Some policymakers have proposed immunisation should be compulsory for air travel as the world steps up the battle to curb the spread of COVID-19, and Australia’s Qantas Airways has said it plans to introduce such a requirement.
But, the chief executive of the World Travel and Tourism Council, Gloria Guevara said such moves would be similar to workplace discrimination.
“We should never require the vaccination to get a job or to travel,” Guevara, whose organisation represents a sector accounting for as much as 10 per cent of global employment, told a panel at Reuters Next.
“If you require the vaccination before travel, that takes us to discrimination.”
Also the International Air Transport Association (IATA) urged all branches of the European Union to support an initiative from Greek Prime Minister Kyriakos Mitsotakis to agree a common digital European COVID-19 vaccination certificate that would enable those who are vaccinated to travel freely within Europe without COVID-19 testing.
In an open letter to Ursula von der Leyen, President of the European Commission, and copied to key policy-makers across the EU, IATA Director General and CEO Alexandre de Juniac called on EU States to coordinate a policy that would see Europe safely gain the economic and social benefits of renewed freedom of movement, beginning with those who are vaccinated.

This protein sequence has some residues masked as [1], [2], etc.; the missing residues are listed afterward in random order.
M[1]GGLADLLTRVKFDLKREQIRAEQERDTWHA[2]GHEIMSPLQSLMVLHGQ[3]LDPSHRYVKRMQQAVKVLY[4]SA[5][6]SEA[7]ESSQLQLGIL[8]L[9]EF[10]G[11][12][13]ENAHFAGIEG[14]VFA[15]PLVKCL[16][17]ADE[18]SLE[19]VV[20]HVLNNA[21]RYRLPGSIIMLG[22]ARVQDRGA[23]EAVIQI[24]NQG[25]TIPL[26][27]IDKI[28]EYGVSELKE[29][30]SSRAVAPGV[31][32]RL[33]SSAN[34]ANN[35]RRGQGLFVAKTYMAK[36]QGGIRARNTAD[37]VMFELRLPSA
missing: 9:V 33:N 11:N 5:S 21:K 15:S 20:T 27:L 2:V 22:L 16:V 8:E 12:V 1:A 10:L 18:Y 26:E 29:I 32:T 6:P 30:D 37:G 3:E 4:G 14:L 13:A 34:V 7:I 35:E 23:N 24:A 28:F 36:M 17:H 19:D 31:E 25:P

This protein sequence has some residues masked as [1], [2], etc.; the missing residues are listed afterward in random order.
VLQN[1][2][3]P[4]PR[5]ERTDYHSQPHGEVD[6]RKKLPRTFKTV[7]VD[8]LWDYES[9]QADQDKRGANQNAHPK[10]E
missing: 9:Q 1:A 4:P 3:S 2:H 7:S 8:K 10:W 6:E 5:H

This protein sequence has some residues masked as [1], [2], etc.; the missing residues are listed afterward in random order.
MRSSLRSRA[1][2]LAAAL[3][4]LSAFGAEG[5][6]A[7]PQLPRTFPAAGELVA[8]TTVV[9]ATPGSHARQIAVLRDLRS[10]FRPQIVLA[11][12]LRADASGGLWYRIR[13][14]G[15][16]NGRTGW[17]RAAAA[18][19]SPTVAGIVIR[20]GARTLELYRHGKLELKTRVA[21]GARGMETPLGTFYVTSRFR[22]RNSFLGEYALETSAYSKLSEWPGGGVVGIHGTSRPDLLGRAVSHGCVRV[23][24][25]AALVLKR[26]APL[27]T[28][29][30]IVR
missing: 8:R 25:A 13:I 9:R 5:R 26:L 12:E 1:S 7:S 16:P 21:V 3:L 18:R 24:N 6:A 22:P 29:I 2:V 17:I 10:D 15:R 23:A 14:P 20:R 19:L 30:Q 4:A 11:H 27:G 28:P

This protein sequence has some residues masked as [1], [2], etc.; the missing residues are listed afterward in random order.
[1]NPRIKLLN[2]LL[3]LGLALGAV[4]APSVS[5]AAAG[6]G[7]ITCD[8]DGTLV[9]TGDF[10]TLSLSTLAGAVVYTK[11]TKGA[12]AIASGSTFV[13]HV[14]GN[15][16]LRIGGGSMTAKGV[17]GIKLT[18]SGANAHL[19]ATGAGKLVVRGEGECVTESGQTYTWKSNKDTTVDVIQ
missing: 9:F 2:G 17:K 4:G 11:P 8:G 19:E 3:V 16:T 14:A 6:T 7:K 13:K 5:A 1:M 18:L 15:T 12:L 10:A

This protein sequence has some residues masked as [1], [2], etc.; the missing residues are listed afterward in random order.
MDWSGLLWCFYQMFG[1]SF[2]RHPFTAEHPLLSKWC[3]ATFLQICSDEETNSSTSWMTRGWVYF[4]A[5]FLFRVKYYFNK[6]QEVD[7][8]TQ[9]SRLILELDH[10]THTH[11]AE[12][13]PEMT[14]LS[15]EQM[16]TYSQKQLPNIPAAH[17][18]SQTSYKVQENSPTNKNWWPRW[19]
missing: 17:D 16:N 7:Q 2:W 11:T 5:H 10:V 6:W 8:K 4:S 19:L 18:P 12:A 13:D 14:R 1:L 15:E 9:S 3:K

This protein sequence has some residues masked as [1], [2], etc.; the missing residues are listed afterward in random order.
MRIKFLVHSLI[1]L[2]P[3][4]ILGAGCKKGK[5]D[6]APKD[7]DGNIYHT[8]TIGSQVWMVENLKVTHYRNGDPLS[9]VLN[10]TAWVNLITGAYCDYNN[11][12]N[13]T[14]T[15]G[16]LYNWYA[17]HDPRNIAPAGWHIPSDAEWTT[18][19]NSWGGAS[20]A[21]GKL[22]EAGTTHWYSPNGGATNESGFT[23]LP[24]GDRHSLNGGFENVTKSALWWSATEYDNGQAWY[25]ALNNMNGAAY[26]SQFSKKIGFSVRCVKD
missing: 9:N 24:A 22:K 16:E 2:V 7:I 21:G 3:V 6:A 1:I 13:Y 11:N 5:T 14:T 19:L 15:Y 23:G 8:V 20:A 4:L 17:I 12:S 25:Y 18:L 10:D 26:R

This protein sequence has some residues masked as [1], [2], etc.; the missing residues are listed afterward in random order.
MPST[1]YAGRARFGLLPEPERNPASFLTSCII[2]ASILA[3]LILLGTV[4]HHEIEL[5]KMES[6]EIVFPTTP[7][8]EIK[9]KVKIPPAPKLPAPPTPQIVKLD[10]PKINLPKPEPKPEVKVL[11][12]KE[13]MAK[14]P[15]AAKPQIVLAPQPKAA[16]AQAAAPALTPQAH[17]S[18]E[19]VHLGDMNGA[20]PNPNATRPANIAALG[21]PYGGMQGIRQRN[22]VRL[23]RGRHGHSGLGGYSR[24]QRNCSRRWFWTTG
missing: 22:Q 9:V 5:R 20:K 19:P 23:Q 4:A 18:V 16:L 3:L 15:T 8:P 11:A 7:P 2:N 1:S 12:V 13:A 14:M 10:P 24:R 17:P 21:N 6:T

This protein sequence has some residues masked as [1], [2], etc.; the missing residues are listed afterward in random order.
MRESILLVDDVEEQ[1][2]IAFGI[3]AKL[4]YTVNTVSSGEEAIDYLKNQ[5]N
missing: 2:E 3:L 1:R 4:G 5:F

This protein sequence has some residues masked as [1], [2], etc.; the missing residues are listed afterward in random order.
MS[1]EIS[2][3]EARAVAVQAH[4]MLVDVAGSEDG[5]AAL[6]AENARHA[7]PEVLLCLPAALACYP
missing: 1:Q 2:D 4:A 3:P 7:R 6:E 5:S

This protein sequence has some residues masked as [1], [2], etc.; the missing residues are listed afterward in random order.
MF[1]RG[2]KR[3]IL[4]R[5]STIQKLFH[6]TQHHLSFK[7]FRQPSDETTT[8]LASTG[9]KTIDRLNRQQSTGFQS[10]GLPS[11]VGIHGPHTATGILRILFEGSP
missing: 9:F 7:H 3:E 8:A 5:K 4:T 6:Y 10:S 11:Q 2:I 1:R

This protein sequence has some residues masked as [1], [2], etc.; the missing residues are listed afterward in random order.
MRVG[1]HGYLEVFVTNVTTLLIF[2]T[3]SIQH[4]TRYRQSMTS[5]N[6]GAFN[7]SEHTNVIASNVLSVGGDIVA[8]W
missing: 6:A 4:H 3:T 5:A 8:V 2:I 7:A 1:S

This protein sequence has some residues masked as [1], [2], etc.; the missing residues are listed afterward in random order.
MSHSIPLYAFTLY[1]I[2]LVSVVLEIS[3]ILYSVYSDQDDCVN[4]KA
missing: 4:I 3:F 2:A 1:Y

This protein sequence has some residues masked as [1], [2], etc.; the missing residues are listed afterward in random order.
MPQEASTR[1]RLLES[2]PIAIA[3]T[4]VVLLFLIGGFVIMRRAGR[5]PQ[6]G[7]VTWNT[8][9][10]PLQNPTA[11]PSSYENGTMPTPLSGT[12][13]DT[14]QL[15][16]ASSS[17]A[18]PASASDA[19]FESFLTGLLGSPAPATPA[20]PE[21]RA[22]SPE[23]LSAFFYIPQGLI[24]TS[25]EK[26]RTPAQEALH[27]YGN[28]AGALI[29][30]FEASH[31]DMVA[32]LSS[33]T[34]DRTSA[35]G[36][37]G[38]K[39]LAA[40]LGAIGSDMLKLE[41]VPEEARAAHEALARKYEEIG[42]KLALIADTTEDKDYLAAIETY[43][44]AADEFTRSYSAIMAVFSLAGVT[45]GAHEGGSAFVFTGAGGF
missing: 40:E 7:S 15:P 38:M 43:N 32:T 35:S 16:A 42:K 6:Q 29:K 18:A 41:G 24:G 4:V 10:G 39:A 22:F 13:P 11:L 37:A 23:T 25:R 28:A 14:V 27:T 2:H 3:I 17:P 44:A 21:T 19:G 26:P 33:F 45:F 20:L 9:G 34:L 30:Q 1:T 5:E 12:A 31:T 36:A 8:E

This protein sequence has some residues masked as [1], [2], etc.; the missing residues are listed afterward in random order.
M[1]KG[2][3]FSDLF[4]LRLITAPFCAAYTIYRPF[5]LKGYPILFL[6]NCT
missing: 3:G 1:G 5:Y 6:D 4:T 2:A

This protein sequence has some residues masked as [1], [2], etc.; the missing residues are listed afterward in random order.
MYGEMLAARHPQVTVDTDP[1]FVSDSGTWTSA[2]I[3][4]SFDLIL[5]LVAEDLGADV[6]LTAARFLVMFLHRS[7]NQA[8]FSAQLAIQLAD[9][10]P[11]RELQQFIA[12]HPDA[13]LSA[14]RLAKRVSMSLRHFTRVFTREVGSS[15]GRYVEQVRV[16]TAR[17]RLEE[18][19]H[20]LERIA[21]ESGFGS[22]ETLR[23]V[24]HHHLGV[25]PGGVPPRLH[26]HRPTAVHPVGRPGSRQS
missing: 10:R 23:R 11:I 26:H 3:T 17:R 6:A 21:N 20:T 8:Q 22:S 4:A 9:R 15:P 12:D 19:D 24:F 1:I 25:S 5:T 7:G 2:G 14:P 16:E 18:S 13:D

”Prime Minister Mitsotakis’ initiative should be urgently adopted by the Commission and all member states. Vaccination is a fundamental key to safely reopening borders and stimulating economic recovery. A pan-European mutually recognised vaccination certificate would be an important step towards giving governments the confidence to safely open their borders, and passengers the confidence to fly without the barrier of quarantine,” said de Juniac.
As the virus comes eventually under control, testing capacities improve and the vaccinated population grows, de Juniac stressed the need for governments to prepare for re-establishing the freedom of movement with well-coordinated planning. That planning should use the most effective combination of vaccination and testing capabilities.
“We are in very dark days of this pandemic. But the tough measures taken combined with accelerating vaccination programs must give us hope that we can safely re-establish the freedom of movement. That will save jobs, ease mental anguish, re-connect families and revive the economy. To do this safely and efficiently, planning is key. Prime Minister Mitsotakis’s proposal for vaccine certificates will be a key enabler.
“Progress on eliminating or reducing quarantines can be made with testing protocols. But what we need now is for governments to start working together much more effectively. Unilateral government actions were able to quickly dismantle global connectivity. Re-building will need coordination,” said de Juniac.